Andrew Cuomo's Dilemma

What's a Cuomo to do? He's found himself in a remarkable position in recent weeks. The New York State Attorney General is phenomenally popular in a state where Democrats are suffering and the governor, David Paterson, has been asked not to run by the president. If someone had told you in 2006 that Eliot Spitzer would be driven from office and Cuomo would be immensely popular, it would have been hard to believe. After all, he had a messy divorce from a Kennedy, and the former Housing and Urban Development Secretary had alienated the black community by running against Carl McCall for governor in 2002, who was considered to be next in line. Cuomo doesn't want to alienate African-American voters by challenging Paterson directly. But will the president's nudge have the effect of dissuading Paterson from running or moving black support away from the state's first African-American governor? So far, Patterson is digging in his heels, but so did Jim Bunning in Kentucky, the Republican senator who was prevailed upon to drop out of his reelection bid. If Patterson's money dries up, he may not have a choice. In the meantime, Cuomo can't be seen to be gleeful. But he's in a tough position. In a blue state, he's the most popular of pols but boxed in at a time when the Dems could easily lose the governorship and the Senate seat held by Kirsten Gillibrand.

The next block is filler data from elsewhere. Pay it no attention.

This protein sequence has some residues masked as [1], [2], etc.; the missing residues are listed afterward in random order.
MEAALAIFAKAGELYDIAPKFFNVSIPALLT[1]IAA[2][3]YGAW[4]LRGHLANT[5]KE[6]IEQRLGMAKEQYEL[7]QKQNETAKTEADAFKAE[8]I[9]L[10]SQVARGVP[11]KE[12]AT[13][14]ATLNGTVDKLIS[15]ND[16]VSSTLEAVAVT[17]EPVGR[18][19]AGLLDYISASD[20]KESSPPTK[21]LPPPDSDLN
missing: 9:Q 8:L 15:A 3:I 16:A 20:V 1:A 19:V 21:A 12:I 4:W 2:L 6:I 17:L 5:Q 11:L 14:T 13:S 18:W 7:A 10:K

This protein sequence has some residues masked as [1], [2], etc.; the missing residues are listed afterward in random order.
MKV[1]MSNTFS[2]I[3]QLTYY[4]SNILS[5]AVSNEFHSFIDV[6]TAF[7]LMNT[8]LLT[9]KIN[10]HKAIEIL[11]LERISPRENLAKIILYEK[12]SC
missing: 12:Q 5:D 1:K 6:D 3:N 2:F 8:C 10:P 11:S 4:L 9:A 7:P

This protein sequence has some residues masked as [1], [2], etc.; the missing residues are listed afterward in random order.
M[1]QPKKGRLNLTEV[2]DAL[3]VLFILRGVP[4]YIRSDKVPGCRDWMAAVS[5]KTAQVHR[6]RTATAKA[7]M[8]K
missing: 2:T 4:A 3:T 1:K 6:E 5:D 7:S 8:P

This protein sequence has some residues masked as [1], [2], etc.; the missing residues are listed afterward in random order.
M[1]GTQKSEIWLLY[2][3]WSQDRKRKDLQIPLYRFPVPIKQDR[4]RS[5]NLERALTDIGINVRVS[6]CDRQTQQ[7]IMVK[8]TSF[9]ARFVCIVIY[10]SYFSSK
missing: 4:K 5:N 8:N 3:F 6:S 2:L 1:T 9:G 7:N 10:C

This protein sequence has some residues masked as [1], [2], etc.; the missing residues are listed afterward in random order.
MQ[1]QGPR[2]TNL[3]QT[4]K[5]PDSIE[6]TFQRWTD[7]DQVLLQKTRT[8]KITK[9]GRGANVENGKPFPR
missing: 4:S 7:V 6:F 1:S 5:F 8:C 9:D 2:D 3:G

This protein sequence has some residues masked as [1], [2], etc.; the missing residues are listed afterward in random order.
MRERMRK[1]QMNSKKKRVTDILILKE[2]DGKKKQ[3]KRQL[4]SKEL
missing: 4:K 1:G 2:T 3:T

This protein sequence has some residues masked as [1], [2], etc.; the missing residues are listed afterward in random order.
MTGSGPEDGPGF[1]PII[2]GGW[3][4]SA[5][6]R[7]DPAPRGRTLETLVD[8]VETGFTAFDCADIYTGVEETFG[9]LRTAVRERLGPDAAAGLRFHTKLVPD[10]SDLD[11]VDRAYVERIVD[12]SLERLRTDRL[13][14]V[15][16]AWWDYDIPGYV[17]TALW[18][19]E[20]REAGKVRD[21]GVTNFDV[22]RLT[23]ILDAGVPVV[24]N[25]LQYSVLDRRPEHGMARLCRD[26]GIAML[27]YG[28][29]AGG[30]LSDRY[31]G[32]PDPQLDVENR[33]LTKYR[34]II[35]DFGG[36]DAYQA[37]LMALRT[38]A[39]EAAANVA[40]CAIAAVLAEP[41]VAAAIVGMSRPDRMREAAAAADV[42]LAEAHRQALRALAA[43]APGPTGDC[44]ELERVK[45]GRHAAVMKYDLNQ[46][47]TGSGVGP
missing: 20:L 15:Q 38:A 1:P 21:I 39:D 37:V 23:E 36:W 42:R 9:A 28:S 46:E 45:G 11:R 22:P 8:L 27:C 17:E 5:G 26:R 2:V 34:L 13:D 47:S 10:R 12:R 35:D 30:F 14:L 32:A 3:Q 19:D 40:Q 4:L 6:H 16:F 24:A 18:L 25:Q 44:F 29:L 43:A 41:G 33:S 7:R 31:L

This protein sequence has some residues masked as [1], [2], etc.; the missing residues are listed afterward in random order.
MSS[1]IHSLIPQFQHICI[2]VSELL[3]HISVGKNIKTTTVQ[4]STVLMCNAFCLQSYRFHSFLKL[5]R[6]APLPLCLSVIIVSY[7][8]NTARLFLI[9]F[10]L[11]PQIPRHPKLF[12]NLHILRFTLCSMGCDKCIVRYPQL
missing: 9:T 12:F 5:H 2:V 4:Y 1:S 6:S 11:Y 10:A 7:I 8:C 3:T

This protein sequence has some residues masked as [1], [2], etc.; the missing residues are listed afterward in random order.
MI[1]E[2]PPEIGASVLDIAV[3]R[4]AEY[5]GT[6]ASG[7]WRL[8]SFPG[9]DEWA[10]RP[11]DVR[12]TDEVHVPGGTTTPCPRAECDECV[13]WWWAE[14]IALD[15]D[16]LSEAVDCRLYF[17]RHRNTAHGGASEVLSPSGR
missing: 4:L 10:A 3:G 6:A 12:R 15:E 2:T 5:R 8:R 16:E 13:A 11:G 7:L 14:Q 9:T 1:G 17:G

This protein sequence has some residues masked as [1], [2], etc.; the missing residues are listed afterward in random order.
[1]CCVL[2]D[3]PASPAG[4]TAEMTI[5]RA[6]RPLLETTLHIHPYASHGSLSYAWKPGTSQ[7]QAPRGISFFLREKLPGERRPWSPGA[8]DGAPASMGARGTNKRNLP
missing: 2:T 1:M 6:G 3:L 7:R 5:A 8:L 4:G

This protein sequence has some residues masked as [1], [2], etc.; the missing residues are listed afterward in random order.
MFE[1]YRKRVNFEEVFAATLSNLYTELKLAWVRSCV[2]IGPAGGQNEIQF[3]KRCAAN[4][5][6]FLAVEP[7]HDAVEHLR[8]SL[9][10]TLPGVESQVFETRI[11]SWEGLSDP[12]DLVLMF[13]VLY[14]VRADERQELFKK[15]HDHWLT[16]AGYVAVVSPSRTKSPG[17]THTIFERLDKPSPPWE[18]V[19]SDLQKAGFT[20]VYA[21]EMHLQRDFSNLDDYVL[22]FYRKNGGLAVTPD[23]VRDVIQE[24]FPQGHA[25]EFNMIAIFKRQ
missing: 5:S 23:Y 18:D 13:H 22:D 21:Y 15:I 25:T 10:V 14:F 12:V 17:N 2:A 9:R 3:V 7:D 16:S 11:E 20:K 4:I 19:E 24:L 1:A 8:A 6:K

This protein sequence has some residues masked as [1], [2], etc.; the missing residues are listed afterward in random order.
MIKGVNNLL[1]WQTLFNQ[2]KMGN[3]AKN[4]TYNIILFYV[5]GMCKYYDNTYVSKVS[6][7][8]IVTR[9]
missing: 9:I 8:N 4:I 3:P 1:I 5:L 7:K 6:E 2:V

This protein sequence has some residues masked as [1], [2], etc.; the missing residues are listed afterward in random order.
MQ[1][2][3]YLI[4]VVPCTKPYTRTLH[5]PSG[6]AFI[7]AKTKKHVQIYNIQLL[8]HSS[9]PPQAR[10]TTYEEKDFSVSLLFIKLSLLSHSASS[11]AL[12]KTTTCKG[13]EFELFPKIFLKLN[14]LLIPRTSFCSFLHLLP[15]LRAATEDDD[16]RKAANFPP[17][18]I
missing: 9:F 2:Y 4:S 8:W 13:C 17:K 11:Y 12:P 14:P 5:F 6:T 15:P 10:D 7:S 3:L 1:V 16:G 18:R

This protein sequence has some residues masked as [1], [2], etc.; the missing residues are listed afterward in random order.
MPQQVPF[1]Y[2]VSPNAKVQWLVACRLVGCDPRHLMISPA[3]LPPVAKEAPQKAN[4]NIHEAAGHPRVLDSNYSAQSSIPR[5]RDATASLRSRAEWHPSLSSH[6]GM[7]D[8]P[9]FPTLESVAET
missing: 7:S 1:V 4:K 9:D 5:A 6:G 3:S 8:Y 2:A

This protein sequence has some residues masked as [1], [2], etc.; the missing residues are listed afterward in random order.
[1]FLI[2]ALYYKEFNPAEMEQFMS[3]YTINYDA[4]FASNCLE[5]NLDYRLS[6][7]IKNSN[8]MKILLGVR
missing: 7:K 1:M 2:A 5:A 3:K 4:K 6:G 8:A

The thing to watch for is black opinion in New York. Does Obama's abandonment of the governor affect it or not? And what happens to Paterson's money? It's a bizarre situation. About the only thing weirder would be a Spitzer comeback, and is that even so impossible to imagine? Yeah, probably.

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Matthew Cooper is a managing editor (White House) for National Journal.

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